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issue: May 2008 APPLIANCE Magazine

Simulation Software
Simulating Great Sound

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by Lisa Bonnema, Senior Editor

High-end audio manufacturer B&W uses electromagnetic simulation to ensure quality sound in its speakers while shortening design cycles.

B&W uses simulation to design most of the technology that goes into its speakers. Pictured is the Signature Diamond series, which features some of the company’s most advanced technologies, such as a Kevlar midrange/bass drive unit, a flowport, and a diamond dome tweeter.

Known as a pioneer in loudspeaker technology, West Sussex, U.K.-based Bowers & Wilkins (B&W) takes pride in designing its technology from the ground up. The manufacturer is one of the only in the industry to make many of the drive units used in its speaker systems. While this makes the company an innovation leader, it can also lengthen design cycles.

B&W knew early on that it had to use advanced methods to stay competitive. In the mid-1990s, the company tried to create its own “reverse finite element analysis” software in conjunction with the University of Brighton to calculate backward from the ideal sound characteristics to find a design solution. However, the complexity of this method led B&W to eventually purchase commercial electromagnetic design software, the Opera package from Vector Fields (Aurora, IL, U.S.).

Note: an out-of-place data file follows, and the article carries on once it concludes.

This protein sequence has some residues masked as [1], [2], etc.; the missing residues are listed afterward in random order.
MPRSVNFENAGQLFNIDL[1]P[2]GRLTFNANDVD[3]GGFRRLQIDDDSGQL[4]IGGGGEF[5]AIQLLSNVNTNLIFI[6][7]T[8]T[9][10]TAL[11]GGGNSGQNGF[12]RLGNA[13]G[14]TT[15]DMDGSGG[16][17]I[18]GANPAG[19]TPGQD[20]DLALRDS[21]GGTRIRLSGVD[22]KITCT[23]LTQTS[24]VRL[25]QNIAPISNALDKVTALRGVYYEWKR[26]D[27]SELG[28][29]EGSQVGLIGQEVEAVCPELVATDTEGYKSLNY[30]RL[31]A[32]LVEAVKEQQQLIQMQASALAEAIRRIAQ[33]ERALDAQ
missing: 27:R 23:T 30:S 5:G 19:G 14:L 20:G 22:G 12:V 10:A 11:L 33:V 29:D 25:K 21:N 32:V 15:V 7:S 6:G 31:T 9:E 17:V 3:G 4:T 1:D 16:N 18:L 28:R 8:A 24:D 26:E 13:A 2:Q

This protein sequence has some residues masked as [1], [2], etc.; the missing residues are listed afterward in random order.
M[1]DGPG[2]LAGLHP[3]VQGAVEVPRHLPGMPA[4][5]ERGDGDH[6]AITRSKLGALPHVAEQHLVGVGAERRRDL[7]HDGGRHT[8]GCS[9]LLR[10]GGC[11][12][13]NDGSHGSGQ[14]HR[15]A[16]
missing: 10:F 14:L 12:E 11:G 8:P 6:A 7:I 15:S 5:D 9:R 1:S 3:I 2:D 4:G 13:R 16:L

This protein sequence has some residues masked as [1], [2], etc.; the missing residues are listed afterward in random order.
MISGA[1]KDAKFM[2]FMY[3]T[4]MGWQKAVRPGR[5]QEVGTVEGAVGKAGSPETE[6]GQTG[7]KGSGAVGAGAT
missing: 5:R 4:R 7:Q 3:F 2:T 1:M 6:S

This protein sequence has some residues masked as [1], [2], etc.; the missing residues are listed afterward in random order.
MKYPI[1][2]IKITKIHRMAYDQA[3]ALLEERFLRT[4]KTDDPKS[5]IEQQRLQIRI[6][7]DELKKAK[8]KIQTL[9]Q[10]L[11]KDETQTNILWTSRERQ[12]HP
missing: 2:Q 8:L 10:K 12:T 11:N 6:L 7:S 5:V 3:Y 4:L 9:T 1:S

According to Gary Geaves, head of research at B&W, the software speeds up the design cycle and helps the company incorporate design improvements. “We use the software at the start of all our loudspeaker design projects to optimize the motor systems in the loudspeaker driver, along with other simulation software, to speed and shorten the design cycle,” he tells APPLIANCE. “This typically gets us to an objective optimal design concept rapidly, as we can quickly consider up to hundreds of different variations.”

The Opera software uses a finite element method code that is optimized for electromagnetic design. Design engineers can build models within the software, or enter them from CAD files and then assign material information and drives in order to run an analysis. B&W uses the software to design what Geaves calls the “core” of the speaker drive unit—the motor. “Almost everything we do is based on our own motor components and starts life with simulation,” he says. “By doing virtual design in this manner, we are able to optimize the design for sensitivity and linearity.”

The goal is to maximize the sensitivity of the loudspeakers while minimizing the impact of nonlinearity coming from asymmetric fields in the motor’s gap. This is a particular issue for the high-frequency tweeter elements of a sound system. One of the major limitations affecting tweeter speakers is behind the speaker, in the tube or space that absorbs the sound emanating from the rear of the diaphragm. Good acoustic performance demands an air hole in the motor system, which inevitably leads to a compromise in the maximum flux levels and achievable sensitivity. The Opera tool helps B&W to optimize the magnetic performance of the motor design early in the design cycle.